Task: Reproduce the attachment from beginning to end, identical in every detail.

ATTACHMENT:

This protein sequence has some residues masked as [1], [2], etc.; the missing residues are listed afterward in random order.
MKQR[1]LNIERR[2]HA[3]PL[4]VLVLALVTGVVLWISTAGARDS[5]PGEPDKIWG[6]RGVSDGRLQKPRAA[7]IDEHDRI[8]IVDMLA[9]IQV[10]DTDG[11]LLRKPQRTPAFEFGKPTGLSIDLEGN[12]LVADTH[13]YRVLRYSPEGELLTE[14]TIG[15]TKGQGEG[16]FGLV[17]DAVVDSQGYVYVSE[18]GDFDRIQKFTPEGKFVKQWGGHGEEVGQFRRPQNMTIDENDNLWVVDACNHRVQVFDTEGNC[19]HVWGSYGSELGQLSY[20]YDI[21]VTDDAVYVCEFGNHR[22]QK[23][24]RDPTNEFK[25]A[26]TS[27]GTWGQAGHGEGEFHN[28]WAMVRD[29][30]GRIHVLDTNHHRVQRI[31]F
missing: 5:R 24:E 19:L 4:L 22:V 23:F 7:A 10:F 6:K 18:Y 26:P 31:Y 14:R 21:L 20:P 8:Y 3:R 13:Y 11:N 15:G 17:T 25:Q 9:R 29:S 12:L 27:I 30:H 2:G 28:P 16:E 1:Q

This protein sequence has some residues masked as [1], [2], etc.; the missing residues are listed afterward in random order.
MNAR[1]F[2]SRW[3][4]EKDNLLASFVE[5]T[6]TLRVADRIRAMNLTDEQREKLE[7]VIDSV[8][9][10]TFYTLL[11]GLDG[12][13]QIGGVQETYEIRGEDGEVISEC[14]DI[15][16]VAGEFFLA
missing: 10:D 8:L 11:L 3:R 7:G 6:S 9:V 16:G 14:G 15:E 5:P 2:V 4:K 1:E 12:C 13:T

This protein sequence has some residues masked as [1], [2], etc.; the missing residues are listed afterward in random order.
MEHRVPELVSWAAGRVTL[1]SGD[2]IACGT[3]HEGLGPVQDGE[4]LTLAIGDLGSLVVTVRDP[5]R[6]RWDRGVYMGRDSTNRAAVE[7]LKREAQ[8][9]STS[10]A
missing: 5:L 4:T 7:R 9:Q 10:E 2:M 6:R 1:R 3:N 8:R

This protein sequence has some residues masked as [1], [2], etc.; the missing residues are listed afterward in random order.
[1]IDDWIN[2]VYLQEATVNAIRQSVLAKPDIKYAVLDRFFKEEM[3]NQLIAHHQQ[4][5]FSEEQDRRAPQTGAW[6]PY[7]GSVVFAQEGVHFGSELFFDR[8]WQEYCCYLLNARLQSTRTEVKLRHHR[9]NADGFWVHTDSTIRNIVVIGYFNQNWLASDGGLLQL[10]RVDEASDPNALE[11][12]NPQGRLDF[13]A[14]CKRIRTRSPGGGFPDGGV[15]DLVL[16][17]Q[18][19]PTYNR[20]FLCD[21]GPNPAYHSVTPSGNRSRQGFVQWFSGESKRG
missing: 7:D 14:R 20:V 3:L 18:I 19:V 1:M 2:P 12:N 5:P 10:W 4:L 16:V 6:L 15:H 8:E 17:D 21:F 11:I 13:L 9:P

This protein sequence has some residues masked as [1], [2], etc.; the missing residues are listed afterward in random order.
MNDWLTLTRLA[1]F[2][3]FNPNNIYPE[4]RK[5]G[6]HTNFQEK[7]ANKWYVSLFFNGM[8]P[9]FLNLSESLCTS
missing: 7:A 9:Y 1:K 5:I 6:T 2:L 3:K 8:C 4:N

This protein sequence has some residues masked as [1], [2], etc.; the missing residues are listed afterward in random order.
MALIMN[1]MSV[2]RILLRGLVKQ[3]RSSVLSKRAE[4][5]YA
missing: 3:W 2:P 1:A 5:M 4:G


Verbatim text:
This protein sequence has some residues masked as [1], [2], etc.; the missing residues are listed afterward in random order.
MKQR[1]LNIERR[2]HA[3]PL[4]VLVLALVTGVVLWISTAGARDS[5]PGEPDKIWG[6]RGVSDGRLQKPRAA[7]IDEHDRI[8]IVDMLA[9]IQV[10]DTDG[11]LLRKPQRTPAFEFGKPTGLSIDLEGN[12]LVADTH[13]YRVLRYSPEGELLTE[14]TIG[15]TKGQGEG[16]FGLV[17]DAVVDSQGYVYVSE[18]GDFDRIQKFTPEGKFVKQWGGHGEEVGQFRRPQNMTIDENDNLWVVDACNHRVQVFDTEGNC[19]HVWGSYGSELGQLSY[20]YDI[21]VTDDAVYVCEFGNHR[22]QK[23][24]RDPTNEFK[25]A[26]TS[27]GTWGQAGHGEGEFHN[28]WAMVRD[29][30]GRIHVLDTNHHRVQRI[31]F
missing: 5:R 24:E 19:L 4:L 22:V 23:F 7:A 10:F 6:K 18:Y 26:P 31:Y 14:R 21:L 20:P 8:Y 3:R 13:Y 11:N 15:G 17:T 25:Q 9:R 29:S 12:L 27:I 30:H 2:G 28:P 16:E 1:Q

This protein sequence has some residues masked as [1], [2], etc.; the missing residues are listed afterward in random order.
MNAR[1]F[2]SRW[3][4]EKDNLLASFVE[5]T[6]TLRVADRIRAMNLTDEQREKLE[7]VIDSV[8][9][10]TFYTLL[11]GLDG[12][13]QIGGVQETYEIRGEDGEVISEC[14]DI[15][16]VAGEFFLA
missing: 10:D 8:L 11:L 3:R 7:G 6:S 9:V 16:G 14:G 15:E 5:P 2:V 4:K 1:E 12:C 13:T

This protein sequence has some residues masked as [1], [2], etc.; the missing residues are listed afterward in random order.
MEHRVPELVSWAAGRVTL[1]SGD[2]IACGT[3]HEGLGPVQDGE[4]LTLAIGDLGSLVVTVRDP[5]R[6]RWDRGVYMGRDSTNRAAVE[7]LKREAQ[8][9]STS[10]A
missing: 5:L 4:T 7:R 9:Q 10:E 2:M 6:R 1:R 3:N 8:R

This protein sequence has some residues masked as [1], [2], etc.; the missing residues are listed afterward in random order.
[1]IDDWIN[2]VYLQEATVNAIRQSVLAKPDIKYAVLDRFFKEEM[3]NQLIAHHQQ[4][5]FSEEQDRRAPQTGAW[6]PY[7]GSVVFAQEGVHFGSELFFDR[8]WQEYCCYLLNARLQSTRTEVKLRHHR[9]NADGFWVHTDSTIRNIVVIGYFNQNWLASDGGLLQL[10]RVDEASDPNALE[11][12]NPQGRLDF[13]A[14]CKRIRTRSPGGGFPDGGV[15]DLVL[16][17]Q[18][19]PTYNR[20]FLCD[21]GPNPAYHSVTPSGNRSRQGFVQWFSGESKRG
missing: 7:D 14:R 20:V 3:L 18:I 19:V 1:M 2:P 12:N 5:P 10:W 4:L 16:V 6:L 15:H 8:E 17:D 21:F 11:I 13:L 9:P

This protein sequence has some residues masked as [1], [2], etc.; the missing residues are listed afterward in random order.
MNDWLTLTRLA[1]F[2][3]FNPNNIYPE[4]RK[5]G[6]HTNFQEK[7]ANKWYVSLFFNGM[8]P[9]FLNLSESLCTS
missing: 7:A 9:Y 1:K 5:I 6:T 2:L 3:K 8:C 4:N

This protein sequence has some residues masked as [1], [2], etc.; the missing residues are listed afterward in random order.
MALIMN[1]MSV[2]RILLRGLVKQ[3]RSSVLSKRAE[4][5]YA
missing: 3:W 2:P 1:A 5:M 4:G